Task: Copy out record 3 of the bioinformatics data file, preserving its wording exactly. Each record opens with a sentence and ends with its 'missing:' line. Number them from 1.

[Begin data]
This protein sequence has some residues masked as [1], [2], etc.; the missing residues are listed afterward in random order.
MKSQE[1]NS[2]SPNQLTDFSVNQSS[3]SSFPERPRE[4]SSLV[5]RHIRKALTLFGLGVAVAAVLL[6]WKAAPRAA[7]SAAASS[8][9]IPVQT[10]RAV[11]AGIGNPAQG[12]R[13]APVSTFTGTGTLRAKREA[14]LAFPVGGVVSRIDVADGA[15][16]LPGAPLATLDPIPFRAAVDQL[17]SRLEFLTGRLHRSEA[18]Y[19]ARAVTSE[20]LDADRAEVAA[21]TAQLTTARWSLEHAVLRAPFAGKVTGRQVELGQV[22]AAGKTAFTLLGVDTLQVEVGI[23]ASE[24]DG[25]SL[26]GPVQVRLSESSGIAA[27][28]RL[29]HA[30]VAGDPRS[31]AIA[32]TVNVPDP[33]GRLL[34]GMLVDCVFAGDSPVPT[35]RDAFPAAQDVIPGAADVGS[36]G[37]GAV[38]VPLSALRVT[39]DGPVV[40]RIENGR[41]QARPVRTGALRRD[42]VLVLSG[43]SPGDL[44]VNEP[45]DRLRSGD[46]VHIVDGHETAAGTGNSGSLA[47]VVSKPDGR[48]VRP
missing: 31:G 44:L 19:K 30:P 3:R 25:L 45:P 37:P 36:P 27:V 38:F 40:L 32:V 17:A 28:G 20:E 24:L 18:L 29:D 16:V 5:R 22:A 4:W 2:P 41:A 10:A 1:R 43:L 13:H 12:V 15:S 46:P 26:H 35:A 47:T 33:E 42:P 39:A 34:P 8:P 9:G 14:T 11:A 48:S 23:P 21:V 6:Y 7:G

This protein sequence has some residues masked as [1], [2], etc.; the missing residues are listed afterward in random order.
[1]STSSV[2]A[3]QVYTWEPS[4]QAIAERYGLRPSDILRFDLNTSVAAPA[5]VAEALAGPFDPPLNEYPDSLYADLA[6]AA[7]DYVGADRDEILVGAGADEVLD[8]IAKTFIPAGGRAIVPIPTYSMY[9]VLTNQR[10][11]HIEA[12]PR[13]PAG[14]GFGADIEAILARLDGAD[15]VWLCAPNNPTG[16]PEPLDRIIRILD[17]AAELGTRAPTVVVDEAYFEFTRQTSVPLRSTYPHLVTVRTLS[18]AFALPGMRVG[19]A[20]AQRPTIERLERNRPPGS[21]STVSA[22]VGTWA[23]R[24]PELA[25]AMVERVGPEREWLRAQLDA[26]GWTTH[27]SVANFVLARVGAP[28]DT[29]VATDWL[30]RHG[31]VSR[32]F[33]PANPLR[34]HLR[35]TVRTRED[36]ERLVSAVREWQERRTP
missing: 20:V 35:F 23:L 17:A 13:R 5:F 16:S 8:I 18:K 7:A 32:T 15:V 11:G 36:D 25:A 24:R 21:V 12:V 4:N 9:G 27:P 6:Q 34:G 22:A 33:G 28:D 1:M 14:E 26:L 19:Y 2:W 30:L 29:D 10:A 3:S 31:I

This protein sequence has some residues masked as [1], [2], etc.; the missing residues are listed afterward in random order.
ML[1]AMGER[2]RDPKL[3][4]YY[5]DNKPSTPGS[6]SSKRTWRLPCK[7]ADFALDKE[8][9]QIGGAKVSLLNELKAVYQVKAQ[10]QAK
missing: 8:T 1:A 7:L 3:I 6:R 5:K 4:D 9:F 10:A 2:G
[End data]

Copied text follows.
This protein sequence has some residues masked as [1], [2], etc.; the missing residues are listed afterward in random order.
ML[1]AMGER[2]RDPKL[3][4]YY[5]DNKPSTPGS[6]SSKRTWRLPCK[7]ADFALDKE[8][9]QIGGAKVSLLNELKAVYQVKAQ[10]QAK
missing: 8:T 1:A 7:L 3:I 6:R 5:K 4:D 9:F 10:A 2:G